I remember my routine in the so-called “real world”. When I lived in Santa Cruz, on weekdays I would wake up in my apartment, which was paid for each month with currency. My apartment, currency, and even the idea of a month are all abstractions. (When I first typed that out, I didn't realize that even the idea of a month was also an abstract, as it's so embedded and taken as a given).

These are all abstractions, incidental inventions in our world that need not necessarily be here. But they are, and the world (marketing, rather) is quick to convince us all these things are rather quite necessary, far from being accidental.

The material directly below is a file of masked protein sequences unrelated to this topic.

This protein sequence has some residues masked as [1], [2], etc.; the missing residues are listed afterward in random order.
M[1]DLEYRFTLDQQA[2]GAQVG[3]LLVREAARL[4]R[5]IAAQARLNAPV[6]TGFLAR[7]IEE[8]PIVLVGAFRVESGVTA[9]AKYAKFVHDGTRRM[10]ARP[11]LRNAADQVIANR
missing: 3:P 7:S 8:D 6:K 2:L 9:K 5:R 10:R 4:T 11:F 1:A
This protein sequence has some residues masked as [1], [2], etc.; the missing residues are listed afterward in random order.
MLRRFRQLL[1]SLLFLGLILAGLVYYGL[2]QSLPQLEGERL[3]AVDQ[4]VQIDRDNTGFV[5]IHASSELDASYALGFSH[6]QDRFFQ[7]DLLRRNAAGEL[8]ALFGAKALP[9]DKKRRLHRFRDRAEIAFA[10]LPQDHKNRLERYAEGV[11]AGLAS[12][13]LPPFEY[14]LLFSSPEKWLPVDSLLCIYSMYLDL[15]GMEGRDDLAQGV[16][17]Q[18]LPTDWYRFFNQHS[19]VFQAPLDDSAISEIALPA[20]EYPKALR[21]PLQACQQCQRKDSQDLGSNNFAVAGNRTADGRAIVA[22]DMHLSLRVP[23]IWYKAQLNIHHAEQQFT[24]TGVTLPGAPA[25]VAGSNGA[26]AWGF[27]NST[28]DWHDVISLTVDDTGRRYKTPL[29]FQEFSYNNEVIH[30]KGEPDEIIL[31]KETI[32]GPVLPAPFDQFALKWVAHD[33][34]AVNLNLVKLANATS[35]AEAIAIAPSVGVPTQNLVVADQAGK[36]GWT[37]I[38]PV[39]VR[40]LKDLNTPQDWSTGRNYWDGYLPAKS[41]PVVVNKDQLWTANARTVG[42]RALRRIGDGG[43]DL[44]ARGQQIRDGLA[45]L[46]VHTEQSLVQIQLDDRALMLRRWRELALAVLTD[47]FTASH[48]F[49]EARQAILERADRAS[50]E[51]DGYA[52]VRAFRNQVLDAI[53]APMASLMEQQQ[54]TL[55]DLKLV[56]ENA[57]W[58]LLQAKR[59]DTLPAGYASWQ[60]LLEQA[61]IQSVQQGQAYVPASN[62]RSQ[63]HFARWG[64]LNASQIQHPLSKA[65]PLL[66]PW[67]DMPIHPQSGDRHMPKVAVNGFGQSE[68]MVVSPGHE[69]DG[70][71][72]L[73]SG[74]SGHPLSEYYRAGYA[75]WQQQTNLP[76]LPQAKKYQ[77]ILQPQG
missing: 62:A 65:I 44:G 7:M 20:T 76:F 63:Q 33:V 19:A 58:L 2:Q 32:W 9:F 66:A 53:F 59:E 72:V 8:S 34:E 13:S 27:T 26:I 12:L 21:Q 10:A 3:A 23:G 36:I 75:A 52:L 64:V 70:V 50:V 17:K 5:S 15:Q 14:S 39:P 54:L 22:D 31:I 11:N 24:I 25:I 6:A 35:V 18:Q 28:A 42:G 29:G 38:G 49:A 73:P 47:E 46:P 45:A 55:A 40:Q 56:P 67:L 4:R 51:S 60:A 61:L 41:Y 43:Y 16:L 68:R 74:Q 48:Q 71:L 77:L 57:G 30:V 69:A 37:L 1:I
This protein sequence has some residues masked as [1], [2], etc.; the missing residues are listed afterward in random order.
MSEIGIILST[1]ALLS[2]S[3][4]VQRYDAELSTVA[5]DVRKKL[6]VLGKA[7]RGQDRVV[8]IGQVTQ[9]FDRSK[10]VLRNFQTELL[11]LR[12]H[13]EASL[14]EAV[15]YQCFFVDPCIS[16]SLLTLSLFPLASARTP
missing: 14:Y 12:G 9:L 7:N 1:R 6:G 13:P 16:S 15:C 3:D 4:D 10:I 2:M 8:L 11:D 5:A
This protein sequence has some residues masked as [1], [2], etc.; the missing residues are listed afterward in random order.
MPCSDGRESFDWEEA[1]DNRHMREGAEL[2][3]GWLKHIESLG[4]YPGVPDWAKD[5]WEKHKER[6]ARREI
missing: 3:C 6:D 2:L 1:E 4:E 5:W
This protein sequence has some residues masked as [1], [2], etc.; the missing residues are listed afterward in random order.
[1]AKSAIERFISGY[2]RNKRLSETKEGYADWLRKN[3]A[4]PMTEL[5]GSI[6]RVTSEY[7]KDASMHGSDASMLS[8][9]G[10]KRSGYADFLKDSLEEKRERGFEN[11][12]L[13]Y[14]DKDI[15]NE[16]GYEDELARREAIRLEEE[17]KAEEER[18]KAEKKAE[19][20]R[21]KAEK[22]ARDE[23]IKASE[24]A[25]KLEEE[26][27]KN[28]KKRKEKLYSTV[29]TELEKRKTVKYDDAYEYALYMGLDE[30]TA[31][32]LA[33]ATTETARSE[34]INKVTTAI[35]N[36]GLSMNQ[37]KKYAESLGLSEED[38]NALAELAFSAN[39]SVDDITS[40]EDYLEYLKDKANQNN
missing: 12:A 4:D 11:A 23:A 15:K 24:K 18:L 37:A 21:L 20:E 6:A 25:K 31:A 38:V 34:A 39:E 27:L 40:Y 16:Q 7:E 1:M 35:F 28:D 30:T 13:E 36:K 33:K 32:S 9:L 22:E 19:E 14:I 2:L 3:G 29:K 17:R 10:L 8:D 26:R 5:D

From the second floor of my apartment, I walked down the stairs to the ground level, got into my car, and drove it across the highways that took me up and over the Santa Cruz mountains. The stairs, car, roads, and job are all abstractions - things that do not exist in nature, but have been created for our comfort and convenience. But if these things were removed and the goals changed, would we suffer, or would we be better off? I can't help thinking of all the mental illness that abounds in our cities - perhaps not all of these invented abstractions are for the better after all? Which things could we remove to be happier? And that is what hiking is in a way, temporily removing as much as possible.